When providing medical care in a foreign country, caregivers will face challenges — whether it’s time, materials, geography, or cultural differences.
In this blog, students and alumni from Carroll College in Montana describe their experience treating children in Colon, Mexico. Their secret to successful treatments? Empathy, bonding with the children, and sharing their cultures to build a rapport and a strong caregiver-patient relationship.
In May 2016, the Santa Maria Medical Outreach Team provided care to students in central Mexico.
The team consisted of two doctors, one nurse practitioner, and six pre-medical students from Carroll College.
The team traveled to the Santa Maria de Mexicano Orphanage in Colon, Mexico, a home for underserved children, elderly, and people with special needs. This orphanage in rural Mexico provides refuge for those in need:
“We care for those who find themselves in a state of neglect, who happen to be homeless, malnourished or subject to abuse.”
During our one-week stay, we provided medical treatment and health education for more than 250 children aged four to 21.
Our outreach team also helped the orphanage create a medical record system, but that was only the beginning of how our team impacted the community.
The members of the team stayed at the orphanage during their time in Colon, which created a unique opportunity for cultural exchange.
This closeness allowed the team and the students to share their cultures and create a bond that made the medical care and education more successful.
When it came to providing the medical care to the students, we first measured and calculated the students’ height, weight, blood pressure, and body mass index before checking them in to the clinic where they would see the medical professionals. The physicians and nurse practitioner then performed physical exams on the students. Based on the physical exams, we conducted labs, such as glucose testing. Finally, all students received fluoride varnish on their teeth.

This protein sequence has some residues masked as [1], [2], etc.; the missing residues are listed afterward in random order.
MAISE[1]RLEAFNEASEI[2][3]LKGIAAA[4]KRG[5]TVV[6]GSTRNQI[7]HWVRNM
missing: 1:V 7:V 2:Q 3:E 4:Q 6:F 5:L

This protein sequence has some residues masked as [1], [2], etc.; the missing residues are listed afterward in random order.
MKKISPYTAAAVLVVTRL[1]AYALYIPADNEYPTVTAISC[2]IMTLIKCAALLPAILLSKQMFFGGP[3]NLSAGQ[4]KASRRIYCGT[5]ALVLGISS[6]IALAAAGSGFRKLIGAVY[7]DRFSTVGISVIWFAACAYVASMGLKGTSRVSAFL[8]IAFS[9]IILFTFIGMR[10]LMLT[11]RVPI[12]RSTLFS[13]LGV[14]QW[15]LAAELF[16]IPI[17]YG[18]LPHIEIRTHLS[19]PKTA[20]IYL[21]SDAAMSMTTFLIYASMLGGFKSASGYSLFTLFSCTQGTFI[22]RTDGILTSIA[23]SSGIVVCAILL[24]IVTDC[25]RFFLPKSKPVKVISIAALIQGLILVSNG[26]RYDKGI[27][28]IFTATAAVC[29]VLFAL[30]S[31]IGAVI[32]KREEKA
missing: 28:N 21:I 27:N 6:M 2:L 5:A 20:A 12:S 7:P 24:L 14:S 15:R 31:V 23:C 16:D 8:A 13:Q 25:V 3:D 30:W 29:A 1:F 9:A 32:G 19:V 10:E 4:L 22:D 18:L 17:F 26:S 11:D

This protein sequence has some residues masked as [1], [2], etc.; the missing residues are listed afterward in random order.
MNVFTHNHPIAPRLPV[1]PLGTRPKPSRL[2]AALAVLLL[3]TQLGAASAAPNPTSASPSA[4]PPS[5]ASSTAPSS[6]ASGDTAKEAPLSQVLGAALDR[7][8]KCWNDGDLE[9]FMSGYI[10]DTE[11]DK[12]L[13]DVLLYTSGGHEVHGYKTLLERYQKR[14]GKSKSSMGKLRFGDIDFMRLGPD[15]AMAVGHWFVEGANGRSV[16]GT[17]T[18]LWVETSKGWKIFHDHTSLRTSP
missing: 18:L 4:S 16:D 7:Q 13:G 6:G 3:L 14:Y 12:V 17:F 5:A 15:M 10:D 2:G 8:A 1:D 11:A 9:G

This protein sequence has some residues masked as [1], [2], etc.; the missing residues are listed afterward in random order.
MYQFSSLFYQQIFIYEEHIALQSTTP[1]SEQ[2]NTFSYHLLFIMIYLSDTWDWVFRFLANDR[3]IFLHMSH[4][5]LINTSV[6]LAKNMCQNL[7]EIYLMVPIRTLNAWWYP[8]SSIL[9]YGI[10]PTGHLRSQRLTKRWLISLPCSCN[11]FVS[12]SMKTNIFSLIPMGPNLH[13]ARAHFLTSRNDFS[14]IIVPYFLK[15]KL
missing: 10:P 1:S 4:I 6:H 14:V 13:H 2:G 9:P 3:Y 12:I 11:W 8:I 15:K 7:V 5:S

We then went into classrooms and provided heath and hygiene education. This included lessons on hand washing and spread of germs, dental hygiene, nutritional advice, and the dangers of drugs and alcohol.
We handed out new toothbrushes, floss, and toothpaste to the students, leaving them with everything they needed to maintain a healthy smile.
Going forward, my team and I are working to establish a twice-yearly clinic to provide ongoing health and dental care for the residents of Santa Maria del Mexicano.
By Charleen McInnis, MD
Dr. McInnis has organized medical mission trips to Colon, Mexico, and established the Montana Outreach Clinic to continue providing care the underserved.
This trip was supported by the Henry Schein Cares Foundation Health Kit Outreach program.
Have you traveled to another country to provide health care? How do you overcome cultural, language, or age differences to connect with your patients? Share your experience in the comments!